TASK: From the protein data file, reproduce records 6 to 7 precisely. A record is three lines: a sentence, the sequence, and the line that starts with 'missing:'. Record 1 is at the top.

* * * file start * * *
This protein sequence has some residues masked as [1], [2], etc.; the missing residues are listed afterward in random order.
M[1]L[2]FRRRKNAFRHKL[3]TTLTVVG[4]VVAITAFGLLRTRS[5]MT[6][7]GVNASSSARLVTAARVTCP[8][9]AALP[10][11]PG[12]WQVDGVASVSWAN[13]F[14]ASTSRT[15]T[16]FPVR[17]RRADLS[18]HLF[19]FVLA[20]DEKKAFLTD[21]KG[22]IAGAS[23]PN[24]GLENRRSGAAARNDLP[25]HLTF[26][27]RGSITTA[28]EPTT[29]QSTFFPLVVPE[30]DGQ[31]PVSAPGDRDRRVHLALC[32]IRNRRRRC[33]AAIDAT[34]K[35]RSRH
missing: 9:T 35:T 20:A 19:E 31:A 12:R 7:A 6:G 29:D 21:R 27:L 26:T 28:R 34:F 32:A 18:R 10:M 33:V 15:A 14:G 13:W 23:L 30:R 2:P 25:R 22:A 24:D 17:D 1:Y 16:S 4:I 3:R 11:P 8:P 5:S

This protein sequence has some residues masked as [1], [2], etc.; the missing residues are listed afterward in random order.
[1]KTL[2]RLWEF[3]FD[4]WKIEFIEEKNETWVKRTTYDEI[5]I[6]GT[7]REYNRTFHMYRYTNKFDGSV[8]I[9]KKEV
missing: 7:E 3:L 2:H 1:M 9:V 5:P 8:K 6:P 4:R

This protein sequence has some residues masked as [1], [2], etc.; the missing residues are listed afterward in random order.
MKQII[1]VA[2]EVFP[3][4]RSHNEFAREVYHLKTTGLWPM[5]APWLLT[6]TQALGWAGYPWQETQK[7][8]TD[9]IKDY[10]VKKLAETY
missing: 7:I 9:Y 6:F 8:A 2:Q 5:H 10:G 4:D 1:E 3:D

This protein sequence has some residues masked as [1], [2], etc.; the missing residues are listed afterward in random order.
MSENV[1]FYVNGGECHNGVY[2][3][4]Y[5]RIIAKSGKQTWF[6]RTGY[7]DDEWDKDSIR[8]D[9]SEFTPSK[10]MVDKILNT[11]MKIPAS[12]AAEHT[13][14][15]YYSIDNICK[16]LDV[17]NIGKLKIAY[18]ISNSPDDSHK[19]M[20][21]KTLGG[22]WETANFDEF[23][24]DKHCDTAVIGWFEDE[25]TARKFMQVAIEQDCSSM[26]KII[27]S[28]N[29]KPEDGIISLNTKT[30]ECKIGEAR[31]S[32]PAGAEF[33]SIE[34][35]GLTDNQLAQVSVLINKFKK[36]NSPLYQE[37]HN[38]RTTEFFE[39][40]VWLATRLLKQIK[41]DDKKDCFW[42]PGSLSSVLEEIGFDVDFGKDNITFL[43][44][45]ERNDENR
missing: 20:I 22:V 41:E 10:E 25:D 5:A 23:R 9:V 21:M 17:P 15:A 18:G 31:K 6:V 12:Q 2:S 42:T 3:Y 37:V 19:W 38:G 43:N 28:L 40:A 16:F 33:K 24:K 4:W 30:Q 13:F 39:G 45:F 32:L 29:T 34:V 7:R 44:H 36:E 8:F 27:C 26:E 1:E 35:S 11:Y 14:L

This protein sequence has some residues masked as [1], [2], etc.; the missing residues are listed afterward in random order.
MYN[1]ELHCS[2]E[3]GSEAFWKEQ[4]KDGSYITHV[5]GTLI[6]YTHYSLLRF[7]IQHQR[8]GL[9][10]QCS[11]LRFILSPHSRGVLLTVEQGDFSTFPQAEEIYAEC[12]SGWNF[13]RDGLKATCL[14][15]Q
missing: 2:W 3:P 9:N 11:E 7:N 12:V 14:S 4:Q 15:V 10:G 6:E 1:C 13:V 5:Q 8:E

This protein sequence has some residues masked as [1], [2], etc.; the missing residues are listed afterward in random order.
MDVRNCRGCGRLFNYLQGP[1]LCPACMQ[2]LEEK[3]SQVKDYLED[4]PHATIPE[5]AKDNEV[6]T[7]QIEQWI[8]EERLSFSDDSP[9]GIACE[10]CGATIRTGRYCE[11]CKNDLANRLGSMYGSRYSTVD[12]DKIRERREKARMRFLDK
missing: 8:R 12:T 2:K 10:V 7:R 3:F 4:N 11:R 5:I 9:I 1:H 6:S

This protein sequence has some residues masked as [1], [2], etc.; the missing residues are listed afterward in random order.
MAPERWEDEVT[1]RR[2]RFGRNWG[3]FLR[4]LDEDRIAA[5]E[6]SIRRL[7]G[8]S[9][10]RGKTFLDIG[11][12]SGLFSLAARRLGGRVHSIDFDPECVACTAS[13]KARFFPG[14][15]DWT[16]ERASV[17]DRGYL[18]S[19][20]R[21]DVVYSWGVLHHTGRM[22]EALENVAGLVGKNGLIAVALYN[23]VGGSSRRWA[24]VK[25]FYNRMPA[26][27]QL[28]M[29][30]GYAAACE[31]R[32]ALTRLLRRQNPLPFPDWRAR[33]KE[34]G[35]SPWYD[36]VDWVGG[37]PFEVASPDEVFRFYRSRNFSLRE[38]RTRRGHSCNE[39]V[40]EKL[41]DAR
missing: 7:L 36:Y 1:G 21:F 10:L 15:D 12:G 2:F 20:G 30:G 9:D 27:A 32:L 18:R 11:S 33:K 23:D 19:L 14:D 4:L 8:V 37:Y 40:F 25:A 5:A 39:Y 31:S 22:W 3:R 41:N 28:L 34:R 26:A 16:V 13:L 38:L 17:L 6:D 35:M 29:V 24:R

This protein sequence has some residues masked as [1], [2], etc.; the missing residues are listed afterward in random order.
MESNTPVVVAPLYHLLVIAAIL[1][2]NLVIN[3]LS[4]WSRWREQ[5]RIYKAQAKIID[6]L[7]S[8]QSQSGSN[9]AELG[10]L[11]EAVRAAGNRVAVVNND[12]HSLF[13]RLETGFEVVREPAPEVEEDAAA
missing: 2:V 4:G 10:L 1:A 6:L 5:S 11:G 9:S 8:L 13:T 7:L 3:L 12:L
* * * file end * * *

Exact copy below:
This protein sequence has some residues masked as [1], [2], etc.; the missing residues are listed afterward in random order.
MDVRNCRGCGRLFNYLQGP[1]LCPACMQ[2]LEEK[3]SQVKDYLED[4]PHATIPE[5]AKDNEV[6]T[7]QIEQWI[8]EERLSFSDDSP[9]GIACE[10]CGATIRTGRYCE[11]CKNDLANRLGSMYGSRYSTVD[12]DKIRERREKARMRFLDK
missing: 8:R 12:T 2:K 10:V 7:R 3:F 4:N 11:R 5:I 9:I 1:H 6:S

This protein sequence has some residues masked as [1], [2], etc.; the missing residues are listed afterward in random order.
MAPERWEDEVT[1]RR[2]RFGRNWG[3]FLR[4]LDEDRIAA[5]E[6]SIRRL[7]G[8]S[9][10]RGKTFLDIG[11][12]SGLFSLAARRLGGRVHSIDFDPECVACTAS[13]KARFFPG[14][15]DWT[16]ERASV[17]DRGYL[18]S[19][20]R[21]DVVYSWGVLHHTGRM[22]EALENVAGLVGKNGLIAVALYN[23]VGGSSRRWA[24]VK[25]FYNRMPA[26][27]QL[28]M[29][30]GYAAACE[31]R[32]ALTRLLRRQNPLPFPDWRAR[33]KE[34]G[35]SPWYD[36]VDWVGG[37]PFEVASPDEVFRFYRSRNFSLRE[38]RTRRGHSCNE[39]V[40]EKL[41]DAR
missing: 7:L 36:Y 1:G 21:F 10:L 15:D 12:G 2:F 20:G 30:G 9:D 27:A 32:L 18:R 11:S 33:K 23:D 19:L 14:D 4:L 8:V 37:Y 40:F 25:A 5:A 39:Y 31:S 22:W 3:R 41:N 28:L 34:R 26:A 16:V 13:L 38:L 17:L 6:D 35:M 29:V 24:R